What is the summer solstice and why do we celebrate it?

What is the summer solstice and why do we celebrate it?

Today the sun rose in the United Kingdom at 4.43am and won't set until 9.31pm. This means that the UK will enjoy 16 hours and 38 minutes of sunlight, making today the longest day of the year. This day when the sun is at its highest point in the sky and the Earth's axis is most turned towards it is known as the summer solstice. For thousands of years, Pagans have celebrated both the summer and the winter solstices, which mark the dates of planting and harvesting, at Stonehenge. But why?

You’ve closed the stable door after the horse has bolted, but what happens when it gallops back?

You’ve closed the stable door after the horse has bolted, but what happens when it gallops back?

Love affairs, village rivalries, horses, jealousy and secrets – bestselling author Fiona Walker makes a triumphant return to her classic territory with her new novel, The Country Set.
 
At the heart of picturesque Compton Magna is the stud farm owned by Captain Jocelyn Percy. Twenty-five years ago, his only child abandoned husband and children for her lover. She’s about to return, and sparks are set to fly.
 
In a village where passionate love affairs, bitter rivalries and dark secrets delight, only one woman has the full set, and she’s taking the reins…

Waterloo 203 years on

Waterloo 203 years on

The Battle of Waterloo was fought on Sunday 18th June 1815, 203 years ago today. A French army under the command of Napoleon Bonaparte was defeated by two of the armies of the Seventh Coalition: an Anglo-led allied army under the command of the Duke of Wellington, and a Prussian army under the command of Gebhard Leberecht von Blücher, Prince of Wahlstatt. This resulted in Napoleon's exile to the remote island of Saint Helena and an unambiguous end to the First French Empire and the political and military career of one of the greatest commanders and statesmen in history.However, the victory at Waterloo was a narrow one, and perhaps should have belonged to the commander of a superb army of 128,000 troops with only seven losses amid the 60 battles he had fought.

In her new novel, False Lights, K. J. Whittaker imagines what might have happened had Napoleon emerged victorious from that fateful battle.

Books for Father's Day

Books for Father's Day

Celebrating a year of Zephyr

Celebrating a year of Zephyr

It only seems like five minutes ago since we started the Zephyr list, but we're now just over a year old and what a fabulous year it has been!  We have launched several debut authors, published future classics from best-selling authors, received several brilliant accolades and seen our authors shortlisted for major prizes.  We really couldn't have asked for more!  And we hope that this has set the tone for many more years of Zephyr books.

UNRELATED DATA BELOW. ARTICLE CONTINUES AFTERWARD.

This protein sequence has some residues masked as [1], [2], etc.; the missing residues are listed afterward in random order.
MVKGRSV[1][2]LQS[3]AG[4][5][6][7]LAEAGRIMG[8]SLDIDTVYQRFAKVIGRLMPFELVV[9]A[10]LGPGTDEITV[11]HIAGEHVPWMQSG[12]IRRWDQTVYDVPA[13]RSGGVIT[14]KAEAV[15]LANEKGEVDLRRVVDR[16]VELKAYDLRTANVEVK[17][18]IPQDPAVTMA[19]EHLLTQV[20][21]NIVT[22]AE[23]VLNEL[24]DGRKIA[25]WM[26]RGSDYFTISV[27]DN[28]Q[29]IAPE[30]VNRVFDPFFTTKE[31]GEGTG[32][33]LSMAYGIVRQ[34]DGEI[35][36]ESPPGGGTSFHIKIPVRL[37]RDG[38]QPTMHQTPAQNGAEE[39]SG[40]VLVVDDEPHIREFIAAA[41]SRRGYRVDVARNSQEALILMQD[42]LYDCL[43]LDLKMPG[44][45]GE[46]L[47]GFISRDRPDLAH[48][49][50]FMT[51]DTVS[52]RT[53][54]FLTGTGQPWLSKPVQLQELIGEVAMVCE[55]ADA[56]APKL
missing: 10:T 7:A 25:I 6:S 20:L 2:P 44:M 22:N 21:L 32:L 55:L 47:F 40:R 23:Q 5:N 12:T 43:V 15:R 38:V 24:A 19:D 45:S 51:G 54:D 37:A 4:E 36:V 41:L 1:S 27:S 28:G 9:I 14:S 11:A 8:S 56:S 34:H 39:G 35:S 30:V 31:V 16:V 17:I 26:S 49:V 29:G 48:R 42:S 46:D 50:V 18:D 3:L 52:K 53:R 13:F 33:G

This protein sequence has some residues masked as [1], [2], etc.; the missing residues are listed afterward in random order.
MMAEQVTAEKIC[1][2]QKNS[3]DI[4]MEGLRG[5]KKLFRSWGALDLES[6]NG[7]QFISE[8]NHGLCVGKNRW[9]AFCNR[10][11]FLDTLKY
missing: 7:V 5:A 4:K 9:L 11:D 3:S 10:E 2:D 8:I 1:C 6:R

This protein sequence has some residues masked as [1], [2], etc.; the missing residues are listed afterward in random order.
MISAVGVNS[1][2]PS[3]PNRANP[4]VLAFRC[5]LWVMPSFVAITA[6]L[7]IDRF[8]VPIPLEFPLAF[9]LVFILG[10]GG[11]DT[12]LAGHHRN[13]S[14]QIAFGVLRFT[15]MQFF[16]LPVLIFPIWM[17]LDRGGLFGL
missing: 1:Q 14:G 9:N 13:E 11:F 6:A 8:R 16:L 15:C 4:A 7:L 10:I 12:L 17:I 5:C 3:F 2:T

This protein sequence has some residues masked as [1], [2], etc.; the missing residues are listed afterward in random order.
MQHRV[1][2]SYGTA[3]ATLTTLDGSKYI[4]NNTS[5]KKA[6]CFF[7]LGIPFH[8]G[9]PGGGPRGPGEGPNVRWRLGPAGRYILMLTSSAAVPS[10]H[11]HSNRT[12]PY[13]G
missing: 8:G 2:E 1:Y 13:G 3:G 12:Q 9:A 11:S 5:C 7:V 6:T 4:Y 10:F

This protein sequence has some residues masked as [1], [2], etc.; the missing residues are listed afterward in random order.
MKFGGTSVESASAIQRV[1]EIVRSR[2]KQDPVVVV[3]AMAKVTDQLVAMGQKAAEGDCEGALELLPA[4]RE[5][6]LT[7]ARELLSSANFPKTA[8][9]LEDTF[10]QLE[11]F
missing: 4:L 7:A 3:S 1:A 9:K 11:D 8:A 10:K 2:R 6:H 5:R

And as we are this far in, we thought it might be a great time to introduce you to the full Zephyr team, plus get the team to talk about their favourite books from the list so far:

Tour de France

Tour de France

The most prestigious of the cycling Grand Tours, the Tour de France is an annual multiple stage bicycle race primarily held in France. It was first held in 1903, and the 104th edition kicks off today with an individual time trial in Düsseldorf. 

A Celebration of World Environment Day

A Celebration of World Environment Day

Alex Dahl introduces The Boy at the Door

Alex Dahl introduces The Boy at the Door

Author Alex Dahl walks through her gripping new novel, The Boy at the Door

What lurks underneath...

What lurks underneath...

Ex-journalist Kay and her family are spending the summer in a rented farmhouse in Vermont. Kay is haunted by her traumatic past in Africa, and is struggling with her troubled marriage and the constraints of motherhood. Then her husband is called away unexpectedly on business and Kay finds herself alone with the children, obsessed by the idea that something terrible has happened to the owners of the house. The locals are reticent when she asks about their whereabouts; and she finds disturbing writing scrawled across one of the walls.

Painted Cities- A preview of illustrations

Painted Cities- A preview of illustrations

Lorna Brown is an artist specialising in watercolour architectural paintings that represent something other than just bricks and mortar. With a keenness for adventure, she likes to hunt for new places to paint; buildings with character and story that represent the people who have occupied these spaces in the past, present and future.

Lorna has travelled around the world to produce this collection of illustrations of street art in urban landscapes. Visiting London, Bristol, Helsinki, Berlin, Cairo, Bethlehem, New York, Los Angeles, Detroit, Christchurch, Melbourne, Painted Cities demonstrates how the architecture shapes the unique street art in each city and tells the story of the painters and people who live there.

 

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